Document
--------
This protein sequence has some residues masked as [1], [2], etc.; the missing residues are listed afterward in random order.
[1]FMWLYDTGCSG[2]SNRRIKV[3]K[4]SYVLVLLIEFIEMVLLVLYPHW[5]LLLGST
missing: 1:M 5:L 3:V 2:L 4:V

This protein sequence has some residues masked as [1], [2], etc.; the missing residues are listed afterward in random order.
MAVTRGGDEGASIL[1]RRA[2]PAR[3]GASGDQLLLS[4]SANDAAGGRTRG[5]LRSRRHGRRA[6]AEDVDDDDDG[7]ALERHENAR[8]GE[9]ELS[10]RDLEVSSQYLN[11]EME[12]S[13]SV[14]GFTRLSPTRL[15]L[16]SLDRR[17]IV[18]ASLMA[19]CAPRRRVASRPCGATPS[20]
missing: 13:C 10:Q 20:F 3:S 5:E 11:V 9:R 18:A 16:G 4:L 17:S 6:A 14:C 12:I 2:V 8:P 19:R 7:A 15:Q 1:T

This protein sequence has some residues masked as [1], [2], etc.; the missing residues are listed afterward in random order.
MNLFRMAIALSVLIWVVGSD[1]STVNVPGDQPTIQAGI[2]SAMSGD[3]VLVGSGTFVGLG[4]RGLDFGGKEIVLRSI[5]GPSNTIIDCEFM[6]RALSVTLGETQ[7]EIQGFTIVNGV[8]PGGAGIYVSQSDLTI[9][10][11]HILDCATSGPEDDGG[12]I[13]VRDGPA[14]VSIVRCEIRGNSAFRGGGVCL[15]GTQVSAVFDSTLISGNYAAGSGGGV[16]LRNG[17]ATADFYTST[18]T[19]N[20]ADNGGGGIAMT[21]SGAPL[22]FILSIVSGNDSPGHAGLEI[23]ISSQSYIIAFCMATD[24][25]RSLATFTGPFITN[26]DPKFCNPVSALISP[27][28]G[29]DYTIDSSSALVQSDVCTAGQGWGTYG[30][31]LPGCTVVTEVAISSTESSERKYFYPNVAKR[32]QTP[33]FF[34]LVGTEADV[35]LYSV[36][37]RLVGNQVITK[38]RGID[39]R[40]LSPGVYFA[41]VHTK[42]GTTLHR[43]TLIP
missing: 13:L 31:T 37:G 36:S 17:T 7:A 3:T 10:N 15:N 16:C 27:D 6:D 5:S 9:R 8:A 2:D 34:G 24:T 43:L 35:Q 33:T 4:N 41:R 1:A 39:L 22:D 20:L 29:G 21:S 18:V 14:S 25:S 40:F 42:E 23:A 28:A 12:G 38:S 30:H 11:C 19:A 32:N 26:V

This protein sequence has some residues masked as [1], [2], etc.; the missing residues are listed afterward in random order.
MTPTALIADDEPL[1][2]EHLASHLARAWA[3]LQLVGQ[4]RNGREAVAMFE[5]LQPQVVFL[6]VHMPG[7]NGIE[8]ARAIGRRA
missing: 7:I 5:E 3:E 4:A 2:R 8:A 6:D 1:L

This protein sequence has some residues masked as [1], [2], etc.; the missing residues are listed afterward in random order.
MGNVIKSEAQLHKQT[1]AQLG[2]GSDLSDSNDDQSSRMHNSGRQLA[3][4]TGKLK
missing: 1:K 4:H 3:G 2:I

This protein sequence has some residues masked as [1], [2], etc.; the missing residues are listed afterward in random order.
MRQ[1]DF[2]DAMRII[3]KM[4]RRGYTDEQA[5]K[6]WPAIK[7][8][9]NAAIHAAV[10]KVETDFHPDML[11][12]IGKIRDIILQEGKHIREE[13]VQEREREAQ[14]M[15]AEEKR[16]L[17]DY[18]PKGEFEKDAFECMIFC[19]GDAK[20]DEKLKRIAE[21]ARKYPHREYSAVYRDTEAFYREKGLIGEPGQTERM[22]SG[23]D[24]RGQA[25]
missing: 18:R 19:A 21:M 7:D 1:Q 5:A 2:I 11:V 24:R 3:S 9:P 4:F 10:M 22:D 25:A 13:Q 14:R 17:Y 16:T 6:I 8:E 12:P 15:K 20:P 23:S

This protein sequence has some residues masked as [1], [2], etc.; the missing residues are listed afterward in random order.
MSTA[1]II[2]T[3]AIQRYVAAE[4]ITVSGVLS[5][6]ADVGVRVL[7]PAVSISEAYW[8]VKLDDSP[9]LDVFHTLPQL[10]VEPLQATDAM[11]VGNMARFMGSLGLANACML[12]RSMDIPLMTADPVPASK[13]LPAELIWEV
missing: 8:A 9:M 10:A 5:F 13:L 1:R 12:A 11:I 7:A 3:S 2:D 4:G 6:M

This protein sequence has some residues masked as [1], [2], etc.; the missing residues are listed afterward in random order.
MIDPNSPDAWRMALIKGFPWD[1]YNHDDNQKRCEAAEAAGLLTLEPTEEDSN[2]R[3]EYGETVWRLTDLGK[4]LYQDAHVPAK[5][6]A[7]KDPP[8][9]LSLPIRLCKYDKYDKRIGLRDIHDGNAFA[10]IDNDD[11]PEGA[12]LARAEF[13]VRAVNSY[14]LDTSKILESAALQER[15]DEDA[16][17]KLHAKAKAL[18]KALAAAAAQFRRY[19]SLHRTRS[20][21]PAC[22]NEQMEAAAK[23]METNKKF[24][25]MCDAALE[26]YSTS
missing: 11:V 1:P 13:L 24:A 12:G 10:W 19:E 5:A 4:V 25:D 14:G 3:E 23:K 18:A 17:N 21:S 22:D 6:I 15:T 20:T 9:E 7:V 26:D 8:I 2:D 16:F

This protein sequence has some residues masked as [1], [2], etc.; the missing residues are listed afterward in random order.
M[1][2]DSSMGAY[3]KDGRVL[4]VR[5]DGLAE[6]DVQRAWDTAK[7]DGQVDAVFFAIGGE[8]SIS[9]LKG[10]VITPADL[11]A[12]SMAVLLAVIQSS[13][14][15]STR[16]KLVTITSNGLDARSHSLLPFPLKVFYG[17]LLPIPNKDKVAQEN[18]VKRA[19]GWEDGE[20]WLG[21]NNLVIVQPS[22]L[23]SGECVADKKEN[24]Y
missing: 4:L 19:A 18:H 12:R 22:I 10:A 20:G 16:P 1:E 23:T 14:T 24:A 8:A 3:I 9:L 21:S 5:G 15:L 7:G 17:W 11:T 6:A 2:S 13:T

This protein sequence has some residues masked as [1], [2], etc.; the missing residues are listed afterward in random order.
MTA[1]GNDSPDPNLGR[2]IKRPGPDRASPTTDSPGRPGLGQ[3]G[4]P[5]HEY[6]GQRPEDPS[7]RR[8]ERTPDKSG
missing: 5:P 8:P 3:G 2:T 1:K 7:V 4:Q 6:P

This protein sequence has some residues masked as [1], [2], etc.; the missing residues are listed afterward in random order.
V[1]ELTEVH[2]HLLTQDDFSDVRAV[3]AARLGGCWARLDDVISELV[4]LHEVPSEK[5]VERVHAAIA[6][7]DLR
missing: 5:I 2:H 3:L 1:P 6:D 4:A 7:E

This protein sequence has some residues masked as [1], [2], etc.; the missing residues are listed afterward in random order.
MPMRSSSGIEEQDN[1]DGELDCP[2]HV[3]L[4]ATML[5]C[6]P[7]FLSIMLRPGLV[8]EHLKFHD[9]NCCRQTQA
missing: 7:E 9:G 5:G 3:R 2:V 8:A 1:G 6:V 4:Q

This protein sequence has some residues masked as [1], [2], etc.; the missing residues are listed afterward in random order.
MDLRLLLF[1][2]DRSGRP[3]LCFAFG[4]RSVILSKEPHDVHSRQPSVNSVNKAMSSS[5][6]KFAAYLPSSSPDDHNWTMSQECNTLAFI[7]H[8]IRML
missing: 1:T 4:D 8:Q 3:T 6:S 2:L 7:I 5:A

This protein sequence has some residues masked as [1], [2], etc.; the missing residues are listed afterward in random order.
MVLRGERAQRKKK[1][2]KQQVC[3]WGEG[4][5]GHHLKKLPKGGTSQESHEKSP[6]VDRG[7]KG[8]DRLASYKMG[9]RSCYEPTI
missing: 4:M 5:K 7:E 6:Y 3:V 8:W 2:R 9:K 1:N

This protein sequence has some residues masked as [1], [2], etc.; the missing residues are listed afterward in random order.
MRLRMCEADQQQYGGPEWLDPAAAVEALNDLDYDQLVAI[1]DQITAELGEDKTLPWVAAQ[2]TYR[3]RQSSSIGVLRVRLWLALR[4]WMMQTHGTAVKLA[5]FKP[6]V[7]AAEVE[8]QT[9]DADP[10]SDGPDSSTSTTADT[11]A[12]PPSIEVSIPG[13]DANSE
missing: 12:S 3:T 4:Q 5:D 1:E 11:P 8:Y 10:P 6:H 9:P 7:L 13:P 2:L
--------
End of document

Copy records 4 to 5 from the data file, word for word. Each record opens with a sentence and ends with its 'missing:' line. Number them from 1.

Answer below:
This protein sequence has some residues masked as [1], [2], etc.; the missing residues are listed afterward in random order.
MTPTALIADDEPL[1][2]EHLASHLARAWA[3]LQLVGQ[4]RNGREAVAMFE[5]LQPQVVFL[6]VHMPG[7]NGIE[8]ARAIGRRA
missing: 7:I 5:E 3:E 4:A 2:R 8:A 6:D 1:L

This protein sequence has some residues masked as [1], [2], etc.; the missing residues are listed afterward in random order.
MGNVIKSEAQLHKQT[1]AQLG[2]GSDLSDSNDDQSSRMHNSGRQLA[3][4]TGKLK
missing: 1:K 4:H 3:G 2:I